Around 9:37 a.m. (CST) Philae successfully landed on craggy comet Churyumov-Gerasimenko. The first signal, a voice from another world, arrived at 10:05. While the lander reached the surface in good health and continues to send telemetry, a small problem cropped up. The two harpoons that would anchor the craft to the comet failed to fire.
Right now, mission control is considering whether to re-fire them as well as figure out why they didn’t fire in the first place. In the comet’s low gravity, it’s important that Philae be sitting stably. Just think what would happen if a nearby jet erupted or ice began to vaporize around or under the craft? Weighing only a gram, Philae might easily tip over.
Hopefully we’ll see that first panoramic landscape photo soon. In the meantime, scientists held a press conference this afternoon to share first results as well as some of the troubles the lander faces.
Although Philae landed right on target and is gathering scientific data at this very moment, there have been problems with the radio link. Communications drop in and out for some as-yet unexplained reason. We know that neither the top rocket thruster (used to push the probe to the surface) nor the harpoons fired to anchor the craft to the comet’s surface. The data even seem to indicate that the lander may have even lifted off the ground and landed again:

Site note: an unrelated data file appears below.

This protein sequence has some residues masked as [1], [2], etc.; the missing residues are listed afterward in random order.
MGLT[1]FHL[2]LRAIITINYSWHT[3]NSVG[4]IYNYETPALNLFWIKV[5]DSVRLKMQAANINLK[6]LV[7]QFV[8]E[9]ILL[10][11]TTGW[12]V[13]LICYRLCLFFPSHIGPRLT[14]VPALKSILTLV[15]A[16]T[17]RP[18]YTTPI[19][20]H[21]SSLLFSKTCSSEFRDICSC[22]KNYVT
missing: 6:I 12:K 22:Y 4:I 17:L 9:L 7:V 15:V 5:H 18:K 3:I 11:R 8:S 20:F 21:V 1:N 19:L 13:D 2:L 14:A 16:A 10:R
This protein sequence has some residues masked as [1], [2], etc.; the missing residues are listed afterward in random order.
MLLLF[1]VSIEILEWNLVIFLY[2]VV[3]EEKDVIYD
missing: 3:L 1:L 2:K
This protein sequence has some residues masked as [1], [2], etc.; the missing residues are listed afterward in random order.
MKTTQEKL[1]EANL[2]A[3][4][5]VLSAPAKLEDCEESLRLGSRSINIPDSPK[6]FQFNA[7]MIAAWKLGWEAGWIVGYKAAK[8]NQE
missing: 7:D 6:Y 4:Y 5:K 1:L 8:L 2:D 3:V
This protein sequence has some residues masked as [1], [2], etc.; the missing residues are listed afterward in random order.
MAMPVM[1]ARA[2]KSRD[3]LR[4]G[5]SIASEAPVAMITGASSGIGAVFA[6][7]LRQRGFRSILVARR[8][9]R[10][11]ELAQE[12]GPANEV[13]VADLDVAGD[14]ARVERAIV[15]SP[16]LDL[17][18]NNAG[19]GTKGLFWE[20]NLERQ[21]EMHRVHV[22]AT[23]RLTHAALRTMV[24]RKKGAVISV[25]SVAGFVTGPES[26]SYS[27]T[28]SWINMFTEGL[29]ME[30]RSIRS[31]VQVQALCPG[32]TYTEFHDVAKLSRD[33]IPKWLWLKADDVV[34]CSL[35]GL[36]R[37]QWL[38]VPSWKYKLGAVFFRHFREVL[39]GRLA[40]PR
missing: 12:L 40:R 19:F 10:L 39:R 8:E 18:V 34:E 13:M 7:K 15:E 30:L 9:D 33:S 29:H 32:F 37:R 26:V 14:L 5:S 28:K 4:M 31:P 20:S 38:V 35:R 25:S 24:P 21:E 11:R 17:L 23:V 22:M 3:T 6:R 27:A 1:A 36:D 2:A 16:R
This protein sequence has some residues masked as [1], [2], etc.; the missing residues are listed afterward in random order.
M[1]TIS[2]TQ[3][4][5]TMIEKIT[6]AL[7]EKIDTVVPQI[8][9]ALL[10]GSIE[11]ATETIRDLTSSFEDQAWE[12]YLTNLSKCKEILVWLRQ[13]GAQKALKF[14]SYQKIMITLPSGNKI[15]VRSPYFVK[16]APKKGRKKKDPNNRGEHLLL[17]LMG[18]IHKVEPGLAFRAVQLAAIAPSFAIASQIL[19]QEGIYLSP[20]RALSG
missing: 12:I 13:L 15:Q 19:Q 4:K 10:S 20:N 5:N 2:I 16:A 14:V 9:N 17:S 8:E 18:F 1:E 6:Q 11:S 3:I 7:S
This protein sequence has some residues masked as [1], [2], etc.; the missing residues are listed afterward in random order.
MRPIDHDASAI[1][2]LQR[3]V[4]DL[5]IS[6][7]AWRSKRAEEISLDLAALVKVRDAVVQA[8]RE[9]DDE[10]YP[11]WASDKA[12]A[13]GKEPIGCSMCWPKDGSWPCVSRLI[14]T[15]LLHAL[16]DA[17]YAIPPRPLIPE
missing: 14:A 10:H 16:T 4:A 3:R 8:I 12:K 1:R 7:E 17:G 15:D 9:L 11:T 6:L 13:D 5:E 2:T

“Maybe today we didn’t just land once. We landed twice!” said Stephan Ulamec, Philae Lander Manager. Much is still preliminary, which is why the agency’s scientists are hard at work on the problem. Another live webcast is scheduled tomorrow at 7 a.m. (CST).